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Educational Feature: ‘Invisible Walls’

Hit points, repeat objects, and HUD interfaces can all break a player’s immersion in a video game. But do they always? GameCareerGuide.com has a new article that argues why some of t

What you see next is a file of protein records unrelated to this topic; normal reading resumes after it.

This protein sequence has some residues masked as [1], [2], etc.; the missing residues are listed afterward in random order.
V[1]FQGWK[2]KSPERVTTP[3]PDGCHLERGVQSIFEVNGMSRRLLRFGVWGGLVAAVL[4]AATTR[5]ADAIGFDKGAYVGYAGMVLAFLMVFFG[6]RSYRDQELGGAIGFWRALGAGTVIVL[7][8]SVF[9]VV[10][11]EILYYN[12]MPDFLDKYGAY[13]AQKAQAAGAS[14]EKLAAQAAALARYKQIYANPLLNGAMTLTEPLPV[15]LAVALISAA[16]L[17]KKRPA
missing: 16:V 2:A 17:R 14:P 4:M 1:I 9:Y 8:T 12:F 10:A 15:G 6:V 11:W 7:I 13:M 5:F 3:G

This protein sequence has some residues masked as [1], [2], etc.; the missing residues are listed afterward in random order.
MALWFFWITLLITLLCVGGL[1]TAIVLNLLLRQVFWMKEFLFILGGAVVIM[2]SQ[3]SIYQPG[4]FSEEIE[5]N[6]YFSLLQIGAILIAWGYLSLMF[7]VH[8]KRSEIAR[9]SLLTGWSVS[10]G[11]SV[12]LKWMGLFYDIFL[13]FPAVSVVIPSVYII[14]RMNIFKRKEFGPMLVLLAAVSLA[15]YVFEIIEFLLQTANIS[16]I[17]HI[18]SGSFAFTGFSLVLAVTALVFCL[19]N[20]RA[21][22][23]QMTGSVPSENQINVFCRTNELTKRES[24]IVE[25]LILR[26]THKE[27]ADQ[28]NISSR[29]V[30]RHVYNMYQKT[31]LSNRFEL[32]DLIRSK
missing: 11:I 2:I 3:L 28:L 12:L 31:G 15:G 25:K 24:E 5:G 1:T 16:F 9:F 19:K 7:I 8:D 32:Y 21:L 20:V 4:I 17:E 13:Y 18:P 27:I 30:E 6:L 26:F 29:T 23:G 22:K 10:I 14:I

Hit points, repeat objects, and HUD interfaces can all break a player’s immersion in a video game. But do they always? GameCareerGuide.com has a new article that argues why some of the things that theoretically disrupt game play are actually necessary for an enjoyable player experience. The article is an adaptation of an academic paper by Luca Breda, a contract designer and developer, who was originally educated as a programmer at University of Udine, Italy. In the article, he looks at popular theories about maintaining immersion, such as the rule of consistency. He also posits that there are at least three distinct types of immersion in games: short-term, long-term, and narrative. And while many (especially tools vendors) promote “realism” as being the make-or-break factor for player immersion, Breda looks beyond mere realism to explore other obstacles that he classifies as “invisible walls.” He writes: “Realism arises in part from the player controlling a character or other on-screen representation of himself. If his actions render the expected result in the game, the player feels in control and perceives the game as real. The actions are perceived as ‘real’ even when carried out in a fictional world. For this reason some kind of realism is important: the brain needs to be told that the virtual world is somehow genuine for the brain to decide how it should act and react. If the player feels immersed and present in the world, his actions matter more than the mechanisms of the game. The player begins to act in the environment consistent to what he perceives in that environment. The environment becomes real per se and is no longer viewed as a set of stimuli and an interface. Invisible Walls The realism of the representation does not assure that a game player will achieve total immersion due to certain barriers, or invisible walls. It’s an emblematic situation. The passage seems clear -- nothing is in front of the player; and yet it is not possible move forward. These invisible walls are sometimes considered errors of level design because they are unforeseeable, irritating, and nonsensical. I extend the meaning of “invisible walls” to include all barriers that limit immersion, including those within the game system that are present without being visible. However, I question whether all invisible barriers should be avoided in the first place for the sake of immersion. Some examples are common physical obstacles, gauges on the screen, stylistic and narrative solutions -- anything that constitutes a layer between the player and the game space. Are they the deterrents to immersion that they seem to be?” To read the complete article, which also discusses player affordance, HUD interfaces, and more, visit GameCareerGuide.com, Gamasutra’s sister site for education in game development.

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